Developed On Hackaday: Setting Up The Project’s Infrastructure


We’re pretty sure that most of our readers already know it by now, but we’ll tell you anyway: the Hackaday community (writers and readers) is currently developing an offline password keeper. In the first post of our first DoH series, we introduced the project and called for contributors. In the comments section, we received very interesting feedback as well as many feature suggestions that we detailed in our second write-up. Finally, we organized a poll that allowed everyone to vote on the project’s name.

The results came in: the project’s name will be mooltipass. We originally had thought of ‘multipass’ but [asheets] informed us that Apple and Canon had both applied for this trademark. [Omegacs] then suggested ‘mooltipass’ as an alternative, which we loved even more. A few days ago we set up a google group which is already very active.

An often under-estimated side of a community driven project is its infrastructure and management. (How) can you manage dozens of motivated individuals from all over the globe to work on a common project? How can you keep the community informed of its latest developments?

As the Hackaday community is very comfortable with online tools, we chose:

  • github to disseminate the mooltipass resources to the public, and for firmware/software development as well
  • dropbox to share quickly-changing mechanical design files
  • trello to discuss specific topics and relate our current progress
  • google groups for general discussion

Github was the obvious choice given that it is one of the most used online repositories out there. It allows contributors to keep track of the file changes and ensures they have the latest version of the mooltipass project. Given the mechanical development process is quite different from developing firmware, contributors in charge of the case design opted for Dropbox. Here is an overview of the Trello board we setup:

Trello was suggested by [Zach] (thanks!). It is free, very easy to understand and convenient for project management (from what we can see at the moment). We took the habit of having our development related discussions in a dedicated mailing list, then move the specific points to Trello.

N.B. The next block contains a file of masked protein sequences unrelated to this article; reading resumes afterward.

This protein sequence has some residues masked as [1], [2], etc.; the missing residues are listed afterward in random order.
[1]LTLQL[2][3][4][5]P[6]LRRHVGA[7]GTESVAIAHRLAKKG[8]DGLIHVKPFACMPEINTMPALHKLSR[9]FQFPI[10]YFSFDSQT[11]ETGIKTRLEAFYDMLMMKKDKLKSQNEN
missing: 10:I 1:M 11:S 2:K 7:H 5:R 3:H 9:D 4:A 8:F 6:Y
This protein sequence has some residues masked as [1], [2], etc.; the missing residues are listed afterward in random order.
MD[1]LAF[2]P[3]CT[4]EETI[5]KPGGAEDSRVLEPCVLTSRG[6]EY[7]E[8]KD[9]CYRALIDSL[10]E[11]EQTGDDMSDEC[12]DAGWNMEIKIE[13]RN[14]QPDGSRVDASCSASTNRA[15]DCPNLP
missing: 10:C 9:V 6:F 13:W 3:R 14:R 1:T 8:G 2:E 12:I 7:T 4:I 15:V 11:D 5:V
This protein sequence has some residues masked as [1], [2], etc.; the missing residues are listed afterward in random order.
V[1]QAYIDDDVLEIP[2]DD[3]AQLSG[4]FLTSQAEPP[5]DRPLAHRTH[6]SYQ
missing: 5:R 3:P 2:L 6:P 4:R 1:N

Unfortunately the firmware guys have still to wait for the first prototypes to arrive to start coding. Next week on Hackaday we’ll detail the first version of the hardware, currently being reviewed in our google group. Depending on the feedback we get, the v2 may be very different. It’s still not too late if you want to get involved in the project (if you aren’t a firmware developer!), so you can contact us at mathieu[at]hackaday[dot]com.

22 thoughts on “Developed On Hackaday: Setting Up The Project’s Infrastructure

  1. I’ve been looking for several things in a password manager:

    1. Ability to cryptographically secure the database without use of a password (eg, smart card): Passwords are becoming a weak form of security.
    2. Ability to carry the database around, so I can use it on my many workstations: I’m not sure I want to trust a cloud service with all of my passwords for everything.
    3. Integrates with Chrome: Dammit, I’d like it to be easy to use.

    A lot to ask for, I know. But if I found a password manager that did this, I would be using it in a heart beat.

      1. I forgot to mention, needs to run on Linux.

        The YubiKey is the best hardware authenticator I’ve found for mere mortals. The problem is, none of the Linux password managers support it.

        Additionally, I’m not sure any existing Linux password manager will integrate with the web browser.

  2. I know it is not live at the moment. but i have been beta testing It seems to be quite nice for hosting/forking/merging 3d models. i have only done basic testing,

    If you want an invite to check it out, message me. i have a couple left.

  3. I’m anxious to see what you choose for mechanical design collaboration.

    I’ve been looking for a CAD system (without an expensive license) that lets me design shapes and send them to a colleague. I’ve tasted about 6 of the more-obvious offerings online, and they’re all deficient in some way (crashy, lacking basic features, proprietary formats, crippleware, &c).

    I’m about ready to give up, thinking that there’s nothing available, but I’m waiting to see what you guys recommend.

  4. Ok, can you add a breathalyzer in some future revision? As in: I want to get on Hackaday and make some comments, but my multipass won’t let me because I didn’t pass the breathalyzer

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